mitted the evils of the present condition,
but stoutly maintained that state control
waa the better remedy. American experi
ments In municipalization of transportation
systems have all been failures. Massachu
setts, assertions to the contrary notwlth
rtandlng, Is a forcible example of the feasi
bility of state control. Stock watering has
been prevented, the facilities have been Im
proved and a large part of the profits have
been turned Into the coffers of the people.
Mr. John Orebell then took the floor and
explained that the few failures which have
resulted from publlo ownership were the
work of grasping corporations who 'would
not keep "hands off." The banner of
Massachusetts was once more dragged Into
the dust, where It lay In disgrace, until
rescued and reholsted by the next speaker
on the negative. After he had somewhat
dazed the audience by charts of statistics
concerning "kilowatt hours," etc., Mr.
Grebell demonstrated that in "Bonny
Qleega" municipal ownership haa been an
Glenn Wallerstedt spent most of his time
In ably explaining that the experiment of
municipalization Is still in such an embry
otlo state that conclusions In favor of it
are hasty and unwarranted.
Tho determination of corporations to con
trol the controllers was brought forward
by Alfred Sanborn to show that state
supervision would fail. Once more the resi
dents of the Plymouth Rock state were
tumbled from their pedestal of pristine
purity and the stock of their street rail
way company, upon another re -examination,
was found td contain an undue
amount of molsttlre. Brooklyn bridge waa
offered as a concrete example of public
ownership, but that Illusion was shattered
when John Latenser, who followed, pointed
out that In 1R99 It was sold to a private
' Latenser Warmly Greeted.
The appearance of Mr. Latenser waa the
occasion of prolonged applause. He an
swered the analogy of Oreat Britain by
calling attention to the fact that British
ever question, hut who in tnklng on this
pecu'lnr function of a vigilante, has been
compelled to disqualify himself from silting
in a great tiumher of cases which the
rtnto of New York hud expected hint to
hot at Panl Morton.
"And In order to make effective this re
form a gentleman Is selected who may
hve been a good railroad mnn I believe
he was and we have the authority of the
president for It, that he was an excellent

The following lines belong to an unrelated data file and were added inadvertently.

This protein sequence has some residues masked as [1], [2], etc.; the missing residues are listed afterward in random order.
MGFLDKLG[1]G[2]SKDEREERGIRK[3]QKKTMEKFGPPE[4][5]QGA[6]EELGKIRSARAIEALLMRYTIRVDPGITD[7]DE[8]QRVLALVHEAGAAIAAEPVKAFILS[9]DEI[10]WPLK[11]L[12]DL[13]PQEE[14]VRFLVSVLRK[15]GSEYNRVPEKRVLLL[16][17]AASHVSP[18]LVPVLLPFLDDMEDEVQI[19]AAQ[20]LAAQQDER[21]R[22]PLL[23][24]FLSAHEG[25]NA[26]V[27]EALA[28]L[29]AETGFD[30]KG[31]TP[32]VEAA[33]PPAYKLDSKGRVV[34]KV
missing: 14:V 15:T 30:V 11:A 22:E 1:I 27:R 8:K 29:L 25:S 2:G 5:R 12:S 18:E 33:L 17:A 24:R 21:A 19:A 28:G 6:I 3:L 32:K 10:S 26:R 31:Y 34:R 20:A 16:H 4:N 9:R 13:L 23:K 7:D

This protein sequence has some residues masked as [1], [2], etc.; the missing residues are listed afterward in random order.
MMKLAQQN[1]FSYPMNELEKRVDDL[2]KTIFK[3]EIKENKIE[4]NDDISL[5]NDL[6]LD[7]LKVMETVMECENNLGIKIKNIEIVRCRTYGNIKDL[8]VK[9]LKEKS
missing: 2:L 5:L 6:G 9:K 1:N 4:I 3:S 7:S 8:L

cabinet officer, too good In fact to remain.
daughter.) And this gentleman, who in
the walks of life where he had proven his
efficiency, I flo not believe could command
over $?3.000 or !0.ox a year, gets $ofl0 in
a calling for which he has had no quali
fication cr pteparation whatever. Now
that is reform a the Insurance companies
themselves concede It. x ,
"In the Mutual we have ihe very board
of trustees who had themselvea either been
active agents of these frauds, been privy
to them, choosing a new head and that
selection Is generally attributed to the
Influence of a gentleman who leaped Into a
peculiar fame through magazine articles,
and which seems to describe him as the
triumphant and successful hero of a hun
dred larcenies. (Laughter.)
Sen York Life Bond Deals.
"In the New York Life, the third, we
find the vice president, after avowal of
crime, after swearing on his own oath that
he had purchased bonds one day and sold
them the next day, to the same company,
at an advance of 3 per cent, driver out
by the Indignation of the community, finds
himself followed by tho adulation of this
board and complimentary resolutions com
plimentary to his efficiency In plunder
have been spread through the public press
as advertisement paid out of the funds
of the policy holdeis whom he robbed."
Mr. Cockran paid his respects to Mr. Per
kins and Mr McCurdy, saying they doubt
less were surprised at their own modesty.
"Rockefeller's fortune Is a monument to
crime," declared Mr. Cockran, "and he docs
not deny it
"It is time we should consider the awful
effect of criminals a. ill holding offices they
have abused," Mr. Cockran added.
Mr. Cockran in conclusion declared con
gress was hound to take action.
After some general debate. In which
Adams (Pa.), Mr. Williams, the minority